María Maldonado

Airline: Avianca
Crew Position: Captain
Aircraft: A-320/A-321
Domicile: Bogotá, Colombia

Where did you do your flight training?

I did my Flight School for private and commercial certificates at Aerocentro in Bogotá, Colombia.  I then went to Stockholm, Sweden to Oxford Aviation Academy where I did my multi-engine type in a Fokker-50.

In 2017, I completed my Upgrade as Captain on the A320 at Airbus Americas in Miami, and later I earned my FAA ATPL (Airline Transport Pilot License) on the A320 at Alliance Aviation in Florida.

How did you get interested in aviation?

I chose to be a pilot because ever since I was a child, I was attracted to airplanes.  I was curious about how such a big and heavy metal structure could fly!

I remember when I was 8 years old watching a TV series, “The Airwolf.”  It was about a team of helicopter pilots and their missions, and within that team, there was a female pilot.  From that moment, I knew that I wanted to be one of them.


What airplanes have you flown during your career?

I have flown the Piper PA-28 Cherokee 161 and 181 Archer, Fokker-50, 
Fokker-100 (I absolutely loved it!), and Airbus A318/319/320/321.

Flying Piper PA-28
Flight School in Sweeden
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Have you had/have any mentors throughout the years?

Yes, throughout my career I have had various mentors, one of them being Captain Maribel Porras Gil.  She has been the most recognized and inspiring woman, perhaps for us Colombian pilots, since practically all of us were her First Officers.  If there is something that I always remember about her when I’m flying, is: “Don’t let anyone pressure you.”  I remember that sometimes the ATC controller asked us from afar if we had the runway in sight and despite having it, she said “tell him no, no hurry!  Let him do his job”.

I also fondly remember who my first instructors were, the first two who taught me to fly:  Captain Oscar Gutierrez (R.I.P) and Captain Rodolfo Galvis, with whom I still keep in touch.  And of course, those who trained me for each promotion I received during my airline career until I become a Captain; Cpt Pedro Saravia, Cpt Ivan Cardozo, Cpt Jaime Medina, Cpt Alejandro Ortega, Cpt Guido Gonzalez.  All of them are unforgettable for me and I carry them in my heart.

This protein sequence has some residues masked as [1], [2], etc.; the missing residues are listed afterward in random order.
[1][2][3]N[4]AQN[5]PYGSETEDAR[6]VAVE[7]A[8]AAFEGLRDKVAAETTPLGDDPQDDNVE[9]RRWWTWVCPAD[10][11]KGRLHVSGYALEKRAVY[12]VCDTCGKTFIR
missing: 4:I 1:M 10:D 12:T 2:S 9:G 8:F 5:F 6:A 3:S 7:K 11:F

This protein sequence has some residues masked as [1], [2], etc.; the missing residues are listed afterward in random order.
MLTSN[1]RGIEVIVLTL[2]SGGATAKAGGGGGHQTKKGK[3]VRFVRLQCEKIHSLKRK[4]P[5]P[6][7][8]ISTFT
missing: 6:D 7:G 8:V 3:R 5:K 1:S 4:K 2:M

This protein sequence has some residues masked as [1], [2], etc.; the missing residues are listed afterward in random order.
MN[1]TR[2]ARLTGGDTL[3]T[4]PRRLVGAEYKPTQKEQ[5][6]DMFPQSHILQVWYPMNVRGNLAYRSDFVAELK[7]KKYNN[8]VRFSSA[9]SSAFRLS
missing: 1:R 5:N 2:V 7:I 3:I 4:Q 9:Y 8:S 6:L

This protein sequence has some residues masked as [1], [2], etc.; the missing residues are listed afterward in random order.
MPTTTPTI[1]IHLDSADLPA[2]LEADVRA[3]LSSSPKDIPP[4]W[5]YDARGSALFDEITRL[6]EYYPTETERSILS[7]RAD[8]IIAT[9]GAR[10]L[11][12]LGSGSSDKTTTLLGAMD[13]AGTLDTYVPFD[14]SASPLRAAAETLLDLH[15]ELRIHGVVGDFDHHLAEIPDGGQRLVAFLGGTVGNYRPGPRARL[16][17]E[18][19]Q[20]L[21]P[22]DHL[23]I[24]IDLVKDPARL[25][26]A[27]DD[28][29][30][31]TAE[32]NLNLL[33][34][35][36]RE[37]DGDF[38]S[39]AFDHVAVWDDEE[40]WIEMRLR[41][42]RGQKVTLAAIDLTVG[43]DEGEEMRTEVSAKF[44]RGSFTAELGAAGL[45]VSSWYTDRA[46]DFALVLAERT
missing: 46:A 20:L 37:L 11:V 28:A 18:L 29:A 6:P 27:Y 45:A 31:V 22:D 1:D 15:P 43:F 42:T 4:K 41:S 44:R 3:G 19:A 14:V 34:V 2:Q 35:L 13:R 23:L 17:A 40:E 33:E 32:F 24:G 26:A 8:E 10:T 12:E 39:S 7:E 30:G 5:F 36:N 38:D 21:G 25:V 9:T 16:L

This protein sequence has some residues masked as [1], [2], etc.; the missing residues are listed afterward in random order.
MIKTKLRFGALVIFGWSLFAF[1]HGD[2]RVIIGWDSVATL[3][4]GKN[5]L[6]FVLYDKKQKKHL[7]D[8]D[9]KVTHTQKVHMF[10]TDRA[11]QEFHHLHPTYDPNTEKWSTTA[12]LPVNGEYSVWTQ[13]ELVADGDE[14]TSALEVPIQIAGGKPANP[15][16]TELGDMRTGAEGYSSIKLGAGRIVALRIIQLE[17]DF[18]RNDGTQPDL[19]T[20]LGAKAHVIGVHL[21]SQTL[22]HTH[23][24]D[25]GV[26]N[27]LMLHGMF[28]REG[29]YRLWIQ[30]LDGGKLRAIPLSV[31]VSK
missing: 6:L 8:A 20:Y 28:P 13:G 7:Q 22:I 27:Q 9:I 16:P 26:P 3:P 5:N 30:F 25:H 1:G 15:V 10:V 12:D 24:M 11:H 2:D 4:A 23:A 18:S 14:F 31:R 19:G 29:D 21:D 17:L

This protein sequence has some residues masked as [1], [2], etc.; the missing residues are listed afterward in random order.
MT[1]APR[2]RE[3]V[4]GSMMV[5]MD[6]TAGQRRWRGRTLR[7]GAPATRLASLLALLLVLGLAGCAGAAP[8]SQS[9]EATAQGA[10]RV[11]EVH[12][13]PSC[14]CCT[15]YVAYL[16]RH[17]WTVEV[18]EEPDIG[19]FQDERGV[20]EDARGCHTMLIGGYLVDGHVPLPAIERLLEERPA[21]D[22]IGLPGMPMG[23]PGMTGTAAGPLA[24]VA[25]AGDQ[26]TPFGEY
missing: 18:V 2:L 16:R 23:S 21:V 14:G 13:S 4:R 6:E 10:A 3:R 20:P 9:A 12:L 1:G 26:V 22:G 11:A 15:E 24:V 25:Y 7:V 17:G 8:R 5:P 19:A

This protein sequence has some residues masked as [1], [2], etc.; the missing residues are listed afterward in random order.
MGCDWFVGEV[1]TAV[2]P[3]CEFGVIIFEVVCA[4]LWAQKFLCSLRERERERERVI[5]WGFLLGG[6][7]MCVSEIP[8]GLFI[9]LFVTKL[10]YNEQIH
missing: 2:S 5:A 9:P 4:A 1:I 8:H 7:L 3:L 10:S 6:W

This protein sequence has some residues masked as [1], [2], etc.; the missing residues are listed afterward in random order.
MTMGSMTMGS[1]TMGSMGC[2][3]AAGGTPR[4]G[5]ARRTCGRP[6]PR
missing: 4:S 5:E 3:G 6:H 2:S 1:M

Do you have any future aviation goals you hope to achieve?

Definitely! My next goal is to become an SFI (Synthetic Flight Instructor). Right now, I’m finishing my training as a TCI (Training Center Instructor). I’m doing it here in Bogotá at Global Training Aviation GTA. I would also love to be a Virtual Reality Instructor.  This is a nice project that we have started with my friend and colleague, Andrés Bohada, at Pilotecnica Virtual Academy and I am sure this is the aviation training future. 

Another one of my goals is to encourage, support, and inspire more women to be part of this aviation community, so that the percentage of women in the cockpits flying through the skies around the world increases. I have set myself the goal of showing my colleagues from Central and South America about ISA’s mission and invite them to be part of this volunteering and be the ambassadors in our countries where there is still a lot of ignorance about the fact that a woman can be an airline pilot, and where we are still a minority.

What have been some recent challenges you’ve faced? 


This year especially has been a year of many challenges. After spending four amazing years flying in Vietnam, I returned to fly in Colombia, my country of origin, for Avianca where I had worked for more than 20 years.

My family settled in the United States, so I would commute between Bogotá and Florida. But once I returned to Colombia, I ended up going through an unexpected divorce.